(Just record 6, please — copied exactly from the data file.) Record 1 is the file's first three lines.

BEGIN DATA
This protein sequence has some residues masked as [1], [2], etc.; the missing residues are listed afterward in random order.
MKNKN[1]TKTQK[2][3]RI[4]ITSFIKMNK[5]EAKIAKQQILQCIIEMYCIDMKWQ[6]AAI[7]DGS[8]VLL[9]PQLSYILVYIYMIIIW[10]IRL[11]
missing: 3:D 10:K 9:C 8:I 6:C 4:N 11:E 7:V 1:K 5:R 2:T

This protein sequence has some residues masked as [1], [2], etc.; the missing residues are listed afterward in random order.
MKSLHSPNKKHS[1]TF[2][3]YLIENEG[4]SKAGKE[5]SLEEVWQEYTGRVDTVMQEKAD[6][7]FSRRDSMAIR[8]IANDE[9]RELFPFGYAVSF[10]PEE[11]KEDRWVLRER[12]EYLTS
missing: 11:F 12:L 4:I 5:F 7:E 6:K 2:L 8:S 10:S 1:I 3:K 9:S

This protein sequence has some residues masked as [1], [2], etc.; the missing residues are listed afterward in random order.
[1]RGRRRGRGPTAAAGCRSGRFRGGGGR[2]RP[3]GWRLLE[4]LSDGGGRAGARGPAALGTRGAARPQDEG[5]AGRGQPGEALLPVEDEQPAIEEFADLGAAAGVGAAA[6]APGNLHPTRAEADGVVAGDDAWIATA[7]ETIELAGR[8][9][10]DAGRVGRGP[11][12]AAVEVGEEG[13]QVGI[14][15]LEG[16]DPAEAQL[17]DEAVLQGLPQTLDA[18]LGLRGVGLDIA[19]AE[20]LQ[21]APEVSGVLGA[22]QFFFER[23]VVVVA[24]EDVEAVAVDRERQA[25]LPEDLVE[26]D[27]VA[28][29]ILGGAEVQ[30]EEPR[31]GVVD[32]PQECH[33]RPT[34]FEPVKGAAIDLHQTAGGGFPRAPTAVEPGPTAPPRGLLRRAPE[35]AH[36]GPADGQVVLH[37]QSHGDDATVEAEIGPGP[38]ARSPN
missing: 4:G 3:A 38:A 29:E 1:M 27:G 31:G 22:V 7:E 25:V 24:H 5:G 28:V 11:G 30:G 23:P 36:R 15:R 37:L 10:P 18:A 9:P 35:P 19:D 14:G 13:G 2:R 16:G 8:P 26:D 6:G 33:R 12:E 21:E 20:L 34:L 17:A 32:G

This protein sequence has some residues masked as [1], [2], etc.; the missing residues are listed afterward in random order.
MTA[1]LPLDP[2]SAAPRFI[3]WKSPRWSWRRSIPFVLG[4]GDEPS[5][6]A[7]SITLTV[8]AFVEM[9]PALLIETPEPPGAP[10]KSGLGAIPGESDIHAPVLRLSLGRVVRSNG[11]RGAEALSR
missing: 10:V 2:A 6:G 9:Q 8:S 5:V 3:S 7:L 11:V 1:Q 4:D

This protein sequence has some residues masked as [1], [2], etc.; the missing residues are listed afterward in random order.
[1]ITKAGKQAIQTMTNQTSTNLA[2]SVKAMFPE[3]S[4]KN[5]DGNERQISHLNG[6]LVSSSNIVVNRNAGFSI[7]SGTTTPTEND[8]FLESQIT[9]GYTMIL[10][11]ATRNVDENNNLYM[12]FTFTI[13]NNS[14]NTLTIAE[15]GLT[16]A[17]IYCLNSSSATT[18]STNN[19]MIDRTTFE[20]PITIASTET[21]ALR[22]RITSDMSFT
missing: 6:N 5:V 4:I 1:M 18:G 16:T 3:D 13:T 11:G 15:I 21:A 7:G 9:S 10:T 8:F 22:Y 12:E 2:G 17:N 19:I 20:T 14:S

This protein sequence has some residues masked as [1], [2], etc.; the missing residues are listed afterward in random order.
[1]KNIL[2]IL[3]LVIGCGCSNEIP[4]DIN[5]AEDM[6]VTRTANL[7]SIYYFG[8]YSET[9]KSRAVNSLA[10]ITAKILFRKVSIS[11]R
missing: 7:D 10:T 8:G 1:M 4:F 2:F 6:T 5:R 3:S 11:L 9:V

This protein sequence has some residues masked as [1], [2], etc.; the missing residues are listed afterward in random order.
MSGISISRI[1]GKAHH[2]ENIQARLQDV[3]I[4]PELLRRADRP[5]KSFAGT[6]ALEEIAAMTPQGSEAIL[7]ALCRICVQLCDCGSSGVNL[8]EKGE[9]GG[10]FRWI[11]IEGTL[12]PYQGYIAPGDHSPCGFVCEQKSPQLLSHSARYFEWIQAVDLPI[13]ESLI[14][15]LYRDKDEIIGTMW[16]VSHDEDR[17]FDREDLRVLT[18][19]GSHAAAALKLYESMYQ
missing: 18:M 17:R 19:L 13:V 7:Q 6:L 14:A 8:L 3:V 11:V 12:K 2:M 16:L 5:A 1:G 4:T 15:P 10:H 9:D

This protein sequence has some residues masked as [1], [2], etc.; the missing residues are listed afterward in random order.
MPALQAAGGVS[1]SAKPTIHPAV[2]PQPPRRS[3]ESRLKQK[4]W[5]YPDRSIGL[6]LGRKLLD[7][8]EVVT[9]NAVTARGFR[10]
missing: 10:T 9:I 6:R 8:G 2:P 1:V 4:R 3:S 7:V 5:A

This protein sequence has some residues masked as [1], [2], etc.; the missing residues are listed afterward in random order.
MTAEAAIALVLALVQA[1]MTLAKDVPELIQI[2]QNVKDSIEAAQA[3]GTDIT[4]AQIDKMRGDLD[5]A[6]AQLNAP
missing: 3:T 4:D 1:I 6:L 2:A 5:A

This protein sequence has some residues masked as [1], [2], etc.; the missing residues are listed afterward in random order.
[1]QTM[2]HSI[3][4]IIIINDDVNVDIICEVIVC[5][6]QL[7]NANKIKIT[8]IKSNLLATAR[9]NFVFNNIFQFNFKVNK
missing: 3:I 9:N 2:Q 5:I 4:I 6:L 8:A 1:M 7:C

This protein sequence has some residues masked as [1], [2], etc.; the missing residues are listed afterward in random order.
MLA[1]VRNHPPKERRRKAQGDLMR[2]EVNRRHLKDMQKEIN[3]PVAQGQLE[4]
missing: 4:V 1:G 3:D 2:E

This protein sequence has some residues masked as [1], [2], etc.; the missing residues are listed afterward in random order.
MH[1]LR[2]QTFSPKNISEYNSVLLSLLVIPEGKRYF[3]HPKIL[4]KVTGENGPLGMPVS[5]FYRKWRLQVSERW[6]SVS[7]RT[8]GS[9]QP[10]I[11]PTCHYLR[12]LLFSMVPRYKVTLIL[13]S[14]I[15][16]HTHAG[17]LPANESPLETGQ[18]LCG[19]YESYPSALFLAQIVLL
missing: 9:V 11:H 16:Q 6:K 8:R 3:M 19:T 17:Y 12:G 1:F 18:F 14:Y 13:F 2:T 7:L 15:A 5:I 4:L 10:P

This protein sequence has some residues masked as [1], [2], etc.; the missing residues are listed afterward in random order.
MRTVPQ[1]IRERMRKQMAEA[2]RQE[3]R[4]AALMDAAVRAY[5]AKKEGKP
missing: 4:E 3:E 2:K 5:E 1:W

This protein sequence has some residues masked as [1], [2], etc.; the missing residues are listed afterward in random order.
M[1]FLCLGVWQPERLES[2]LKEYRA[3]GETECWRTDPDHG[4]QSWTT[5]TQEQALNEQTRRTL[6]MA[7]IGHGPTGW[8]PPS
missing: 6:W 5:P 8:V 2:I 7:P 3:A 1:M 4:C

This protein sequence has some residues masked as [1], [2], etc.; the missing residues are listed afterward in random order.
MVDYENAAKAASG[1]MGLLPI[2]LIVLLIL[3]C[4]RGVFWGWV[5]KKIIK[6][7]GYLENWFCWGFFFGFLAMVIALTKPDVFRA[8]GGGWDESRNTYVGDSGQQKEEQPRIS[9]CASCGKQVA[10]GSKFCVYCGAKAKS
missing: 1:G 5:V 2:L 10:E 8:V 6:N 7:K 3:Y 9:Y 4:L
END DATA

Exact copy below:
This protein sequence has some residues masked as [1], [2], etc.; the missing residues are listed afterward in random order.
[1]KNIL[2]IL[3]LVIGCGCSNEIP[4]DIN[5]AEDM[6]VTRTANL[7]SIYYFG[8]YSET[9]KSRAVNSLA[10]ITAKILFRKVSIS[11]R
missing: 7:D 10:T 8:G 1:M 4:F 2:F 6:T 5:R 3:S 11:L 9:V